The Influence Of Technology And Growth Stocks
Updated: Oct 7
Our goal is to help clients understand how narrow the returns have been this year for our clients. There are nearly 3,700 listed stocks in the United States. Yet, the rebound in stock prices that we have seen this year has been driven by only a handful of technology and growth stocks such as Apple, Amazon, Microsoft, Facebook, Netflix, Google, and Tesla. Collectively, these stocks contributed virtually all of the S&P Total Market Index gains, an index designed to track the broader equity market.
The technology sector is the year-to-date leader in the market, while the rest of the market has been down, on average, when excluding those seven stocks. At a market capitalization of over $400 billion, Tesla is now worth almost six times the amount of Ford and General Motors combined, despite producing one-tenth of their annual revenues. While Tesla is a great company and is far more than an automobile corporation, we need to be careful about what we pay to own the future potential.
Many investors view these and other growth giants as safe havens that will continue to deliver steady profits and stock market gains. They have captivated investors' attention, but it is important to ask the question – do these valuations make sense? Not since the tech bubble of the late 1990s has the market been so dominated by only a handful of richly valued stocks. Back then, it was stocks such as Microsoft, Intel, EMC, and Cisco. They were the market leaders in 2000, and while almost all of these companies remain leaders in the industry, Microsoft is the only one that has regained its value, and it took 15 years to do so. Now, twenty years later, their stock prices remain significantly negative despite substantial continued business success. At the height of the dot-com era, technology stocks accounted for over 35% of the S&P 500's value. Today, the tech sector accounts for about 25% of the index and has worried many in the industry. While valuations of technology and growth companies are not as "frothy" as they were in 2000, the lesson remains that valuations and fundamentals are critical to the long-term preservation of wealth and success in investing.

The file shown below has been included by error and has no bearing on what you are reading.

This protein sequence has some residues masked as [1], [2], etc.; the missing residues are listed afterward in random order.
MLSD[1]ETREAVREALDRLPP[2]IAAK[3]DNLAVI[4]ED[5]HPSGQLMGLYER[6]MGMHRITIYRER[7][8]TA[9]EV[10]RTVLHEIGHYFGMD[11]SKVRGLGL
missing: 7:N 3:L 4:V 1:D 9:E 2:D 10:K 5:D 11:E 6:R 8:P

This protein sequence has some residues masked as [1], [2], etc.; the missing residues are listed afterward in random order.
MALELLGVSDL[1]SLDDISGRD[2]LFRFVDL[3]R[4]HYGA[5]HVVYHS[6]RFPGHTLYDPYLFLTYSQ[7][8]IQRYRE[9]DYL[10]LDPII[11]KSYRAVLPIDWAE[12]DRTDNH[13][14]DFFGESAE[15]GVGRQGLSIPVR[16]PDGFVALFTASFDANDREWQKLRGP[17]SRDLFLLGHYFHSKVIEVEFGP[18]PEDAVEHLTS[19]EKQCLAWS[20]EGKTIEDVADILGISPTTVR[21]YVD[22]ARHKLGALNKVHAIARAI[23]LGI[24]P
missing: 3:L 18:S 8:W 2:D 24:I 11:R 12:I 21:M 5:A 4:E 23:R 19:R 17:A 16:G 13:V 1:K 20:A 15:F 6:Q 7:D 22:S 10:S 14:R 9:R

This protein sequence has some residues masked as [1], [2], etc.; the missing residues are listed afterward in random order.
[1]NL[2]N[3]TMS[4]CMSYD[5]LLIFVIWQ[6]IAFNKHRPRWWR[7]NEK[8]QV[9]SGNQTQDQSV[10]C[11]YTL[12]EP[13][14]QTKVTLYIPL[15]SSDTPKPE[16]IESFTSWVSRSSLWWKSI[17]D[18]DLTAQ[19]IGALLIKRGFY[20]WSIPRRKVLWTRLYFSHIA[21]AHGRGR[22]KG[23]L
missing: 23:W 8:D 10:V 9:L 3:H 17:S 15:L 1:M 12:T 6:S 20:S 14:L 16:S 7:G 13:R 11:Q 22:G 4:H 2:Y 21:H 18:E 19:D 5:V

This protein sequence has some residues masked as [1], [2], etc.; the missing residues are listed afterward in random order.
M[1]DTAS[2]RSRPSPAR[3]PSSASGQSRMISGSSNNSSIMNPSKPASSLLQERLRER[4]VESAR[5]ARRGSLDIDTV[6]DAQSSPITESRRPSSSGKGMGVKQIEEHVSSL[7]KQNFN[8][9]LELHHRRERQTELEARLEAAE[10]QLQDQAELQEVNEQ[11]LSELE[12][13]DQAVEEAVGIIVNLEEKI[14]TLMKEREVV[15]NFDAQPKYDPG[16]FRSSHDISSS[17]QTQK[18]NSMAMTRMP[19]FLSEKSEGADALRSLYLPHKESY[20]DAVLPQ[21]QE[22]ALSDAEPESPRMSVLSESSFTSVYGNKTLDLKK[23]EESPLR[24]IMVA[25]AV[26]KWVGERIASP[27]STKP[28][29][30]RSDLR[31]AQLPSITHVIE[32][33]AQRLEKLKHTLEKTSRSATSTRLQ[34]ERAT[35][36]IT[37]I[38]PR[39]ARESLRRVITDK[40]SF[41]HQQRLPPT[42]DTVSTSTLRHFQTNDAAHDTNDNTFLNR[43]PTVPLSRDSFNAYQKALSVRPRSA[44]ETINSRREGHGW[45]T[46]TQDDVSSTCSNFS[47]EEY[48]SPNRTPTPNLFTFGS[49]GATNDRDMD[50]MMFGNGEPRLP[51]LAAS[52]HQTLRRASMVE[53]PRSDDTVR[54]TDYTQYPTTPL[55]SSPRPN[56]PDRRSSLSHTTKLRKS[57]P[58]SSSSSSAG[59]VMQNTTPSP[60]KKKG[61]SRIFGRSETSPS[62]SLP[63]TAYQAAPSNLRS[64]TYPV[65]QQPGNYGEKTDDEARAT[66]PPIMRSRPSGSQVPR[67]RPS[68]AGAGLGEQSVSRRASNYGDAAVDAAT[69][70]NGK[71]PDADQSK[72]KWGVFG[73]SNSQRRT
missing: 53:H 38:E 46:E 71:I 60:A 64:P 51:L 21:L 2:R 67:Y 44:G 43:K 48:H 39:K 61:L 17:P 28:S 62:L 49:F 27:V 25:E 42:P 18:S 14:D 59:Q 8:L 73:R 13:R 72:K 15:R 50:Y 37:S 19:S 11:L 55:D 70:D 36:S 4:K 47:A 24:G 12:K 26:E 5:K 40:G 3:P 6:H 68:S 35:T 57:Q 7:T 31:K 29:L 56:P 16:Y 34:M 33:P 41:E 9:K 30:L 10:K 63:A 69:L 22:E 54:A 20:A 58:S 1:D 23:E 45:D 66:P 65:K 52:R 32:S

Hardly a day has passed in 2020 without a client or two sharing a stock tip. I genuinely appreciate information and ideas on the latest technology or biotech company coming to the market, and we research every idea presented. I am delighted when clients take an interest in the investment world. That being said, investors must be careful about investing in the hype surrounding a new IPO or a new way of doing business. Frequently, these companies' stock prices are bid up well beyond the worth regardless of its success they may be experiencing. As I have written previously, we want to find the "green shoots" of the next economic expansion. We believe in these companies; however, it is important to remain disciplined and not overweight portfolios. We only need to look back just a few years ago to the substantial losses investors experienced investing in the stocks related to the legalization of marijuana. It is essential to understand the difference between a great company and a great investment.
As we begin October, U.S. stocks are seeing losses in recent weeks after five straight months of gains. These technology and growth stocks will continue to influence the market indices' performance, given their strong weighting, and investors need to be aware of their impact. Even with the recent sell-off, the technology sector has still been a strong performer this year. We need to pay attention and continue to look at the fundamentals of the stocks we purchase. It remains today as it has always been; there is no quick and easy way to design an investment portfolio - patience, broad diversification, and fundamentals matter.
While there are no guarantees, I continue to believe broad diversification of a portfolio remains the best way to avoid permanent loss of capital, and continue to provide our clients the downside protection as we have been able to do in previous downturns. This strategy has been true throughout history and my career.